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Habitat isolation moderates the strength of top‐down control in experimental pond food webs

Chase, Jonathan M., Burgett, Amber A., Biro, Elizabeth G.
Ecology 2010 v.91 no.3 pp. 637-643
community structure, food webs, habitats, herbivores, ponds, predators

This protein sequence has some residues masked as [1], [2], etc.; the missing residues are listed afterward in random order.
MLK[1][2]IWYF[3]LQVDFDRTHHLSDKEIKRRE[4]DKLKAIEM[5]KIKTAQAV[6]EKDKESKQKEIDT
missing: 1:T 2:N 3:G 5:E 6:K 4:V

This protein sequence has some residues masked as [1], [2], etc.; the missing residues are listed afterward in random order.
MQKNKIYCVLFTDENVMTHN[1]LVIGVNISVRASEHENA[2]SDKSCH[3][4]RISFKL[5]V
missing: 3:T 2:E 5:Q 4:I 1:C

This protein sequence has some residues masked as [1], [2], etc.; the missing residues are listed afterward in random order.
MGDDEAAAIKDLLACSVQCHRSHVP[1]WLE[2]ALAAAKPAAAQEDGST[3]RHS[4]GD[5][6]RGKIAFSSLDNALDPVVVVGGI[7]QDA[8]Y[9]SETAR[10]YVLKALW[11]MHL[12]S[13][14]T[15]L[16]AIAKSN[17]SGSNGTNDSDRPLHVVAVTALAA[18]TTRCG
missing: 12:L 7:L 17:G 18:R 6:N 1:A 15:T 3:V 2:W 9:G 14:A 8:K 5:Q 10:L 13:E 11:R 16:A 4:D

Habitat isolation is well known to alter patterns of species' abundance, richness, and the ratios of predators : prey. Less clear, however, is how isolation alters interactions within food webs. Here, we present the results from an experiment performed in artificial ponds (mesocosms) manipulating habitat isolation crossed with a predator reduction treatment to disentangle how isolation mediates the top‐down effect of predators. The strength of the trophic cascade, from predators, through herbivores, to producers, was considerably stronger in connected than in isolated habitats. We further found that the overall richness of both predator and herbivore species declined strongly with isolation. Experimental predator reductions suggest that the mechanism underlying the herbivore response was likely mediated by a keystone predator effect; when predators were reduced, herbivore richness was lower, and there was no discernable effect of isolation on herbivore richness. Finally, we found that the composition of predators in more isolated habitats consisted of species that were smaller and likely less effective predators than species that persisted in less isolated habitats. In all, our experiment showed that habitat isolation can alter the structure of communities by a combination of direct effects of the species in question, as well as effects mediated through their interactions in the food web.